Hepatitis C: Latest Guidelines From the NIH

December 1, 2002

The most common blood-borne infection in the United States, hepatitis C is also one of the leading causes of chronic liver disease in this country. About 35,000 new hepatitis C virus (HCV) infections are diagnosed each year; by 2015, the number of persons with documented HCV infection is expected to have increased 4-fold from what it was in 1990.

The most common blood-borne infection in the United States, hepatitis C is also one of the leading causes of chronic liver disease in this country. About 35,000 new hepatitis C virus (HCV) infections are diagnosed each year; by 2015, the number of persons with documented HCV infection is expected to have increased 4-fold from what it was in 1990.

Fortunately, the increase in newly diagnosed infections has been paralleled by tremendous growth in our understanding of HCV. In 1997, the NIH issued a consensus statement that for the past 5 years has defined the standard of care with respect to the diagnosis, treatment, and prevention of HCV infection.1 The recent advances in knowledge of the disease led the NIH in 2002 to hold a second Consensus Development Conference and issue updated recommendations.2 Highlights from these guidelines are presented here. (The consensus statement may be viewed in its entirety at http://www. consensus.nih.gov.)

Infection with HCV may be caused by any of 6 viral genotypes. Genotype 1 accounts for at least 70% of infections in the United States.

Acute infection. HCV RNA may be detected 1 to 3 weeks after exposure and is present by the time symptoms develop. HCV antibodies are present in only 50% to 70% of patients by the time symptoms develop but can be detected in 90% of patients 3 months after exposure. The acute infection is rarely fulminant.

Chronic infection. Chronic hepatitis C develops in up to 85% of infected persons. Women and those infected at a younger age are more likely to clear their infection. African American men appear to be the least likely to clear the infection.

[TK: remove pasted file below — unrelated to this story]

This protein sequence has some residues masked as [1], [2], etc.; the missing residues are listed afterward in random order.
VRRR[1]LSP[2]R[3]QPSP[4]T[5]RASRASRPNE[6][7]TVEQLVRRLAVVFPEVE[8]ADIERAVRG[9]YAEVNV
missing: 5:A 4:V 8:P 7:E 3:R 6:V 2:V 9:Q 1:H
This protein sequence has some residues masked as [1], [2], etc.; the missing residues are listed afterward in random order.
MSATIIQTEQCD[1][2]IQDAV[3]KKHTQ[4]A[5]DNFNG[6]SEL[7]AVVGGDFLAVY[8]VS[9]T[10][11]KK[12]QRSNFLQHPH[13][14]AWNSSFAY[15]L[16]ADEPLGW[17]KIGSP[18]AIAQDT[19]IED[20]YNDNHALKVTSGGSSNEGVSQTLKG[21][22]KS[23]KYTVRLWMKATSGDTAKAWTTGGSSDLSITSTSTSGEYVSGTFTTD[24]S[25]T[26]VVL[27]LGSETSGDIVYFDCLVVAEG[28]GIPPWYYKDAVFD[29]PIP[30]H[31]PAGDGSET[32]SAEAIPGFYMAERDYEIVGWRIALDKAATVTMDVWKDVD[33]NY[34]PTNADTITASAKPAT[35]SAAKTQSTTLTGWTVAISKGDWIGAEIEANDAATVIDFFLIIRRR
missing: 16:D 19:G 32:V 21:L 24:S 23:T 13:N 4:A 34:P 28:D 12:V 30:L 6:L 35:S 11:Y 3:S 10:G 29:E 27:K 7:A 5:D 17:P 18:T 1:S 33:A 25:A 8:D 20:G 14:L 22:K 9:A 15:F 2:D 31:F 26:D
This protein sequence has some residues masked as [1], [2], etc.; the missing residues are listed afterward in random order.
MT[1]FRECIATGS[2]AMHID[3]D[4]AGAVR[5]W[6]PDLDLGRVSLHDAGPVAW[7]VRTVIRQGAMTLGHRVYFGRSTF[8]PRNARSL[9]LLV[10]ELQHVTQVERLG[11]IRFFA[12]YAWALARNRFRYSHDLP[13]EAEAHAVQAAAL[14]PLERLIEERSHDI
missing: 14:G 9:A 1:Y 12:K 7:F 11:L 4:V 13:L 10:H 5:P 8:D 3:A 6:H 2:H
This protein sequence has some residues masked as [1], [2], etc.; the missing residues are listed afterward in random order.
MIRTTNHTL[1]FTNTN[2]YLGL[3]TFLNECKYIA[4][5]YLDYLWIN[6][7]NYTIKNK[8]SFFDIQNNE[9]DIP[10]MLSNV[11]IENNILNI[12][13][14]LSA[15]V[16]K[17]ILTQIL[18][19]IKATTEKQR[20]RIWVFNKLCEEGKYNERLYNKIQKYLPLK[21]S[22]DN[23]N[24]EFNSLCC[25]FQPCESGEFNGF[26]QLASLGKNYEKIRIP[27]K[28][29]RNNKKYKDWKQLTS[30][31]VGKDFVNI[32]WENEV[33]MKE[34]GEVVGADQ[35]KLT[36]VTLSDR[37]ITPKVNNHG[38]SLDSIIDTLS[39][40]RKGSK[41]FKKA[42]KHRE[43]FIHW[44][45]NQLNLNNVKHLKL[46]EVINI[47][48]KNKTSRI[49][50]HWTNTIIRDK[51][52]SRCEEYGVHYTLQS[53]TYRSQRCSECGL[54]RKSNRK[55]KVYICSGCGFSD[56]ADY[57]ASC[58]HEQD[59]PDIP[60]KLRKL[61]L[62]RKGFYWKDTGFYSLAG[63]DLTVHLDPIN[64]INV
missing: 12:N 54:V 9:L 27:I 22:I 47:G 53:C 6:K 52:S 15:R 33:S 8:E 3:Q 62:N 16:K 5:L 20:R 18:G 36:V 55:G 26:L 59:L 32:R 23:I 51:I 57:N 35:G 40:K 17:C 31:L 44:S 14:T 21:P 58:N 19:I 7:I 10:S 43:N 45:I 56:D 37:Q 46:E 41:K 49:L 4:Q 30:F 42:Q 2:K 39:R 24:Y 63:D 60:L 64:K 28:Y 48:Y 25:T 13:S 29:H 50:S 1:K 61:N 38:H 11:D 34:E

In patients who remain infected, the proportion of those in whom cirrhosis develops within 20 years varies from between 2% and 4% in women and children to between 20% and 30% in transfused patients.

HIV or hepatitis B virus (HBV) coinfection appears to hasten the progression of liver disease. In addition, there is strong evidence that significant alcohol use (equivalent to 4 beers a day in men or 2 beers a day in women) accelerates the course of the disease. Lower levels of alcohol consumption may also be detrimental.

Neither viral load nor genotype appears to alter the progression of HCV infection-although genotype 1 is associated with a lower rate of responseto treatment.

HCV infection accounts for one third of the cases of hepatocellular carcinoma (HCC) in the United States. HCC develops almost exclusively in patients with cirrhosis. Risk factors for HCC are largely the same as those for cirrhosis.

Multiple tests are available to diagnose and monitor HCV infection. These include enzyme immunoassays (EIAs), recombinant immunoblot assays (RIBAs), qualitative and quantitative HCV RNA assays, and liver biopsy.

Serologic tests. An EIA detects antibodies to HCV. It is easy to perform, reproducible, and suitable for screening persons at risk. Third-generation EIAs have very high sensitivity and specificity. In immunocompetent patients with clinical liver disease or risk factors for HCV infection, a negative result on an EIA excludes chronic hepatitis C. Supplemental testing with an RIBA is still useful in some set-tings. [Editor's note: For an extended discussion of EIAs and RIBAs, see Dr Sofair's article, "Apparently Healthy Man With History of Injection Drug Use: The Initial Approach," CONSULTANT, February 2002, page 157.]

Use an FDA-approved qualitative HCV RNA assay to confirm the presence of chronic infection in patients with a positive result on an EIA or in whom early infection is suspected. These tests can detect viral loads as low as 50 to 100 IU/mL. Transcription-mediated amplification assays can detect viral loads as low as 5 IU/mL but have not yet been approved by the FDA for clinical use. A single positive response to an HCV RNA assay confirms active HCV infection. A single negative result does not exclude viremia; the test must be repeated to rule out a transient decline in viral titer that is below the limits of detection. Once active infection has been confirmed, repeated RNA testing is unnecessary except to document clearance of the infection.

Quantitative HCV RNA assays (quantitative polymerase chain reaction or branched DNA) may be useful in predicting outcome of therapy, which is more likely to be favorable in patients with a low viral load.